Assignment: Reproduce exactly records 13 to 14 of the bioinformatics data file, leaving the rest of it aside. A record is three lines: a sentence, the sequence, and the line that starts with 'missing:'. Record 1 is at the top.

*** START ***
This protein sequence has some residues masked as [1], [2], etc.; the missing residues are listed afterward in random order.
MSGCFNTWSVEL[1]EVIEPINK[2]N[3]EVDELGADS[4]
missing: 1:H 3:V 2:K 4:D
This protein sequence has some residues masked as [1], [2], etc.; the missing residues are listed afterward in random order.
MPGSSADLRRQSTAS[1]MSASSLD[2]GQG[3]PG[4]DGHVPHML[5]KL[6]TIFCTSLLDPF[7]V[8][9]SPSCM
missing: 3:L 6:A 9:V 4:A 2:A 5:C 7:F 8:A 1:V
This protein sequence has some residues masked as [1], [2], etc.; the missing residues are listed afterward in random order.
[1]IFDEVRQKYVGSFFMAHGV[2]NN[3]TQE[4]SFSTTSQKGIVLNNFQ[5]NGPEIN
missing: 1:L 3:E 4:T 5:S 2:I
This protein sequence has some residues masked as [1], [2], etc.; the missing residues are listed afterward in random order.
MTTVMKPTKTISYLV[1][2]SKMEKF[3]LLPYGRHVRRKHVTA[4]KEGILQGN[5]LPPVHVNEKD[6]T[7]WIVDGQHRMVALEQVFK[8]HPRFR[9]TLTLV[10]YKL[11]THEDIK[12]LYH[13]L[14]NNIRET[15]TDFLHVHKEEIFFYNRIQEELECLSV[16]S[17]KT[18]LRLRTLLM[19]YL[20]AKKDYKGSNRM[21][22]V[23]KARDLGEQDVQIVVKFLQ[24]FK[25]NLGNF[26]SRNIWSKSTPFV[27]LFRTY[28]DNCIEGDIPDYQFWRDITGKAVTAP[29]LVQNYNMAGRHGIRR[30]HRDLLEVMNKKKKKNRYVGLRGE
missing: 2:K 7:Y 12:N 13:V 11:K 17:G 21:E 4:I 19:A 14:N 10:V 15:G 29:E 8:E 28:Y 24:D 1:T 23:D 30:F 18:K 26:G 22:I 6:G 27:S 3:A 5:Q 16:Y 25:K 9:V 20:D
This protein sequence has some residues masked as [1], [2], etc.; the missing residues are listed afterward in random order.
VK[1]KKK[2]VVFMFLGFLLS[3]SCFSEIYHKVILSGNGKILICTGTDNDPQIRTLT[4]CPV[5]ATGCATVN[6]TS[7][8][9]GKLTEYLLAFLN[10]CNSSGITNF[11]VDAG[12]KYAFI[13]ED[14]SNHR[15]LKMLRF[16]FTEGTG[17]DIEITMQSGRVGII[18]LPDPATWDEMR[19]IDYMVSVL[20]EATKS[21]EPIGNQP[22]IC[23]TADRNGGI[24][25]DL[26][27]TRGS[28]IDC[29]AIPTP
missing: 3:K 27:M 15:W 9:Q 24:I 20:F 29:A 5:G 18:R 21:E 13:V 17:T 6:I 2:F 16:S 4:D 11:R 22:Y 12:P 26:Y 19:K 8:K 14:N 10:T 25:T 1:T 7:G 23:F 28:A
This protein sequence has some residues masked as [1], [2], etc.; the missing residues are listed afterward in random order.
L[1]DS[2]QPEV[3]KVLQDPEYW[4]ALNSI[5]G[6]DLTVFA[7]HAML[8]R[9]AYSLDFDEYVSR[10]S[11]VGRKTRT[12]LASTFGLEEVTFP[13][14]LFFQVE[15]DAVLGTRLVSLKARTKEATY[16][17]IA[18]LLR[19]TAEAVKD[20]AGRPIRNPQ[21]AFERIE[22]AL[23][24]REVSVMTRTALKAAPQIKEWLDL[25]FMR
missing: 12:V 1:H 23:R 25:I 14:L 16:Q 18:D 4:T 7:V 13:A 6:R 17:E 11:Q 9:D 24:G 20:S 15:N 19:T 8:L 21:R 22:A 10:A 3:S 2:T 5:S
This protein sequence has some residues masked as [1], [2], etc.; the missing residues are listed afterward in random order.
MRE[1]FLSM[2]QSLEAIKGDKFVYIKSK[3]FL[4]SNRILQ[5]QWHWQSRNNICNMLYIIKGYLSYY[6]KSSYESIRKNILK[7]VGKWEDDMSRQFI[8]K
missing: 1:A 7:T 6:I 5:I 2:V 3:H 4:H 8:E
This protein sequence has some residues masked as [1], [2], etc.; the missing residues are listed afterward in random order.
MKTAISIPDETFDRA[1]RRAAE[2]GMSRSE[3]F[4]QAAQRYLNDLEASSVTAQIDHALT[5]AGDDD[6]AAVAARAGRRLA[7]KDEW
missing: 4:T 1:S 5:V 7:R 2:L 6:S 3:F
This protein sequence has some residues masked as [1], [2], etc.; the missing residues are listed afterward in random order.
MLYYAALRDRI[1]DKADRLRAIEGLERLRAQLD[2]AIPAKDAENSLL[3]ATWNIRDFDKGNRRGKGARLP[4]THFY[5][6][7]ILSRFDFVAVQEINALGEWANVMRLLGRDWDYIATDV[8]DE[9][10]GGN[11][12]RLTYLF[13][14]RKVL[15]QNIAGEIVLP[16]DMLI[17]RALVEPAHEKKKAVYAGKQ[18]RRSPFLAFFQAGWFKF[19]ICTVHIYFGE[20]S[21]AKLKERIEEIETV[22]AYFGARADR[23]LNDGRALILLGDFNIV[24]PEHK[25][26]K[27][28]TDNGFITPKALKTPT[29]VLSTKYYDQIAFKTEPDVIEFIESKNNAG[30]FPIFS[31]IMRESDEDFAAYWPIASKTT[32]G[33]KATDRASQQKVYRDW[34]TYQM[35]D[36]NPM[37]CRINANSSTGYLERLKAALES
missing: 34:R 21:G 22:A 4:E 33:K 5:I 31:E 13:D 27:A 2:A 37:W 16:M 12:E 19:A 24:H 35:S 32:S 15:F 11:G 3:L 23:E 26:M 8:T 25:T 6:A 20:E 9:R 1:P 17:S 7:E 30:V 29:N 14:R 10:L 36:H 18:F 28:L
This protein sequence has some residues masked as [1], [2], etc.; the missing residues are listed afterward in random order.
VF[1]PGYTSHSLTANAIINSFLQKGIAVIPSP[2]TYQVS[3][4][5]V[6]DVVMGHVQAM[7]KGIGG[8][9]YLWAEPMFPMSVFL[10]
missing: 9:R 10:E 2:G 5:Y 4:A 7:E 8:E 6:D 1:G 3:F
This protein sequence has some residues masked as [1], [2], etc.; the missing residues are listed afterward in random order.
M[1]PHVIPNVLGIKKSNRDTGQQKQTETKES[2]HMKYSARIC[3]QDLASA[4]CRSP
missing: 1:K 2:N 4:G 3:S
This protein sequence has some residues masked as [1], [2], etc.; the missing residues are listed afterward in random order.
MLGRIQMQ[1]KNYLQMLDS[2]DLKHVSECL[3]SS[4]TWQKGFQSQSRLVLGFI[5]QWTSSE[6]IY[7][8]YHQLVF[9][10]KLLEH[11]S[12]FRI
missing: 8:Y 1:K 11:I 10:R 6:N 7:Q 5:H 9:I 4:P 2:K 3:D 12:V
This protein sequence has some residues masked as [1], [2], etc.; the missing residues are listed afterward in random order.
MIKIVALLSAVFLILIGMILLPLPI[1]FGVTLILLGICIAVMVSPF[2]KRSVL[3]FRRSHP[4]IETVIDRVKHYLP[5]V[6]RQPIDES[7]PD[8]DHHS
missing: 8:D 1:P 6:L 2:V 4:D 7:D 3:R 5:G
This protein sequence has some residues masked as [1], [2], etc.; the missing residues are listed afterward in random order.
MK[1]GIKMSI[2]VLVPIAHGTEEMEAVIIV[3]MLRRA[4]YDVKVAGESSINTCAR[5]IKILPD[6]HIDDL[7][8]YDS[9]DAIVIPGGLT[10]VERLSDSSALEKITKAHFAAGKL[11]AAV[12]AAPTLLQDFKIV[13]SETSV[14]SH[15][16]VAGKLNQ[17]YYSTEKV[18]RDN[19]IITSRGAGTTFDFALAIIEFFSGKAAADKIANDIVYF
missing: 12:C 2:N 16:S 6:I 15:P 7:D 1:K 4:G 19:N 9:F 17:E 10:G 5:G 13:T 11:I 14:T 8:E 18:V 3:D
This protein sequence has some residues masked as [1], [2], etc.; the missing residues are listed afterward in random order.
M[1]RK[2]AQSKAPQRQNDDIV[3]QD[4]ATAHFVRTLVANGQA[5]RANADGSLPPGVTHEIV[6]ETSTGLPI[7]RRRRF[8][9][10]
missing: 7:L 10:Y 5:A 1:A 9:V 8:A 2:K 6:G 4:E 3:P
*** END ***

This protein sequence has some residues masked as [1], [2], etc.; the missing residues are listed afterward in random order.
MIKIVALLSAVFLILIGMILLPLPI[1]FGVTLILLGICIAVMVSPF[2]KRSVL[3]FRRSHP[4]IETVIDRVKHYLP[5]V[6]RQPIDES[7]PD[8]DHHS
missing: 8:D 1:P 6:L 2:V 4:D 7:D 3:R 5:G
This protein sequence has some residues masked as [1], [2], etc.; the missing residues are listed afterward in random order.
MK[1]GIKMSI[2]VLVPIAHGTEEMEAVIIV[3]MLRRA[4]YDVKVAGESSINTCAR[5]IKILPD[6]HIDDL[7][8]YDS[9]DAIVIPGGLT[10]VERLSDSSALEKITKAHFAAGKL[11]AAV[12]AAPTLLQDFKIV[13]SETSV[14]SH[15][16]VAGKLNQ[17]YYSTEKV[18]RDN[19]IITSRGAGTTFDFALAIIEFFSGKAAADKIANDIVYF
missing: 12:C 2:N 16:S 6:I 15:P 7:D 1:K 4:G 19:N 9:F 17:E 10:G 5:G 13:T 11:I 14:T 8:E 18:V 3:D